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Trolley for Treasure Island holds promise

(ran Beach edition)

Kinks in the plan are smoothing out. Commissioners will make a decision Sept. 19.

Two new developments appear to have put the trolley on track in Treasure Island.

City commissioners learned last week that the Pinellas Suncoast Transit Authority plans to initiate a Central Avenue trolley from downtown St. Petersburg to Gulf Boulevard. That eliminated their concerns about getting passengers from St. Petersburg to a similar Gulf Boulevard trolley system.

Their second concern was getting residents from the city's five neighborhoods to the proposed Gulf Boulevard transit system. The city manager presented a plan Tuesday to use a city van to take residents to the trolley.

If the city eliminates its current bus system, City Manager Chuck Coward said he could buy a van to travel through each neighborhood three days a week. It would cost riders 25 cents a day and cost the city about $25,000 a year.

City commissioners said they will discuss the proposals again Sept. 19 and make a decision that night about whether to extend the Gulf Boulevard trolley to the city and whether they will continue some sort of inner-city transportation system as well. A final vote is expected Sept. 26. Both meetings are at 7 p.m. at City Hall, 120 108th Ave.

On Tuesday, City Commissioner Stephanie Lavino said she liked the idea of using a city van along with the trolley, but she wanted it to operate five days a week. Previously, Lavino wanted the city to continue its current bus system along with the Gulf Boulevard trolley.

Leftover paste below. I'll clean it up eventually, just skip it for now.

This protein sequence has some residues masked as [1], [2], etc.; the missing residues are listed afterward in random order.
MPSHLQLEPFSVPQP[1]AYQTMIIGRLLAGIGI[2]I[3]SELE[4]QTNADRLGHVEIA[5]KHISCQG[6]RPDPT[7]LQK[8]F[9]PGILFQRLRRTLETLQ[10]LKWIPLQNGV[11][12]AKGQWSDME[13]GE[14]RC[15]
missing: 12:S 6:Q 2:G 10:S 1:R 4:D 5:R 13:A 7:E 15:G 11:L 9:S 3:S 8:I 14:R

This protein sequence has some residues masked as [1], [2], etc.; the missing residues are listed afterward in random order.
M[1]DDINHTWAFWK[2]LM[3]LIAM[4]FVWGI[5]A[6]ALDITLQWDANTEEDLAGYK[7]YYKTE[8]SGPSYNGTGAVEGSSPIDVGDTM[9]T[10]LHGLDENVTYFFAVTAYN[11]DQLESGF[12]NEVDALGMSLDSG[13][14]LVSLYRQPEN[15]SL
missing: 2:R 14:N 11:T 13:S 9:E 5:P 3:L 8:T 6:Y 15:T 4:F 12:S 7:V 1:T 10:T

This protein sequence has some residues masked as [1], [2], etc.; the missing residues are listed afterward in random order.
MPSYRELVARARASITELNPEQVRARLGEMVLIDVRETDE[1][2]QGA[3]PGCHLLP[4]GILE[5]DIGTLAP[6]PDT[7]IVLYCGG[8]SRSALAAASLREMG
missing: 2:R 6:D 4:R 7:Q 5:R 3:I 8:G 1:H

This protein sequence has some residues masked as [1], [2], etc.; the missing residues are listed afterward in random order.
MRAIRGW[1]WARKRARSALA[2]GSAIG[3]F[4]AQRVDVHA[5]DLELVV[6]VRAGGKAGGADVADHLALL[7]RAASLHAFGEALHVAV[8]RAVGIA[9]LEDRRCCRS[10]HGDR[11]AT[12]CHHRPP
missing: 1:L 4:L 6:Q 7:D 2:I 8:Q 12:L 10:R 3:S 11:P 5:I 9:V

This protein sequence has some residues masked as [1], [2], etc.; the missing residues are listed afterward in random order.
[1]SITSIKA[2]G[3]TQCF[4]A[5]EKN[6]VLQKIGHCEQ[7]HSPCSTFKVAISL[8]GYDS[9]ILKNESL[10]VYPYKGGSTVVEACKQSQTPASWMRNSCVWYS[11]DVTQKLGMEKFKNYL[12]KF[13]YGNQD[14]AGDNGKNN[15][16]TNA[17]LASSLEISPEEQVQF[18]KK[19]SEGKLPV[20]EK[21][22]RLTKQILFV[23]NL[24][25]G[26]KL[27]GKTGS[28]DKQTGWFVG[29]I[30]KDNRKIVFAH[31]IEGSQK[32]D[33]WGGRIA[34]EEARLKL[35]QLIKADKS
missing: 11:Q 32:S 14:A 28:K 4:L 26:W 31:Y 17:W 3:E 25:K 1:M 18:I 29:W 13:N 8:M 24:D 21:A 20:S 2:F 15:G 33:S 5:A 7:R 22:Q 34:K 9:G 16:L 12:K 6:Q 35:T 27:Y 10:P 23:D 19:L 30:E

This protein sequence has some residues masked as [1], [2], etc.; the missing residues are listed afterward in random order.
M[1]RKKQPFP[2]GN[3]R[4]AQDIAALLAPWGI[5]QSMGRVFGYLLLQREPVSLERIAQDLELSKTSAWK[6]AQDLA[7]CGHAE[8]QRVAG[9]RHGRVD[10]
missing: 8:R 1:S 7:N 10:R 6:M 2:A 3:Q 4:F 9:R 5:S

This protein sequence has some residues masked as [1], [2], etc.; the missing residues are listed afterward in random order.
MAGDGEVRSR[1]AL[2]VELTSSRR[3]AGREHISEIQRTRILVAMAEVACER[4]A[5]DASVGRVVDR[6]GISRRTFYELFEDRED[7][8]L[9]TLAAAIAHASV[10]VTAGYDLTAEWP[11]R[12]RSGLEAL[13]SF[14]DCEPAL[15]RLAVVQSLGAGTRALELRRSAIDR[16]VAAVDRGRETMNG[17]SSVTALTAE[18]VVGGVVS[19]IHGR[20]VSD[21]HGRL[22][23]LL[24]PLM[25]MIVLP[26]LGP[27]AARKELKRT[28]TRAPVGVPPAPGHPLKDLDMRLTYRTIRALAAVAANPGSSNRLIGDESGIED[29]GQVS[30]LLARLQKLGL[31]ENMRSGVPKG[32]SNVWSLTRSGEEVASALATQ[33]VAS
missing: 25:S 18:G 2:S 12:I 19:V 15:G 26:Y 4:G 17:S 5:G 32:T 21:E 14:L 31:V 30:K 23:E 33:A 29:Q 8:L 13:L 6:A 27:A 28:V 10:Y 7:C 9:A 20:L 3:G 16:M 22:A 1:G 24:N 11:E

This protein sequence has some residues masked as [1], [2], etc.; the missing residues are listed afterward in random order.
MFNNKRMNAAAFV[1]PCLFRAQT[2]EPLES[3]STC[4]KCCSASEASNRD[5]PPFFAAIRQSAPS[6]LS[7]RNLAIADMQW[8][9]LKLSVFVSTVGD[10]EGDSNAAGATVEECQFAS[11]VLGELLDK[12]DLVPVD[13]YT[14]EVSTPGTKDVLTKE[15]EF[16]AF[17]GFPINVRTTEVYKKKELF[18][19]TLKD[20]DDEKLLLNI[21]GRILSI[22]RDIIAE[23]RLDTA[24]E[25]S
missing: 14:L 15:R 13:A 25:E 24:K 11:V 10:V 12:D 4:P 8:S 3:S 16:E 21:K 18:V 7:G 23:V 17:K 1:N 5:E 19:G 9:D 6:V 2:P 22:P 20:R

Mayor Leaon Atkinson said he didn't think the city had the riders to support a five-day-a-week van service.

"We can't have a 24-hour taxi service," he said.

The county transit authority plans to extend its Gulf Boulevard trolley system from Clearwater to Madeira Beach in January. If Treasure Island joins the system, trolleys would travel along Gulf Boulevard, through Treasure Island to the limits of St. Pete Beach. That city also is considering a plan to bring the trolley to the southern tip of Gulf Boulevard at Pass-a-Grille.

St. Pete Beach commissioners are scheduled to discuss the trolley at a workshop at 4 p.m. Sept. 18 at City Hall, 7701 Boca Ciega Drive. They plan to take a final vote during their regular meeting the following night at 7.

The PSTA trolley would cost Treasure Island about $80,000 a year, or $50,000 more than the current city bus system. But the trolley would operate more often. The current buses operate six days a week from 8 a.m. to 5 p.m. The proposed Gulf Boulevard trolley would travel seven days a week from 6:30 a.m. to 10 p.m. and stop about every half-hour at designated locations in each city.

St. Pete Beach would pay about $160,000 a year for the trolley service. It currently pays about $110,000 a year to Bats Taxi Co. to provide daily bus service throughout that city.

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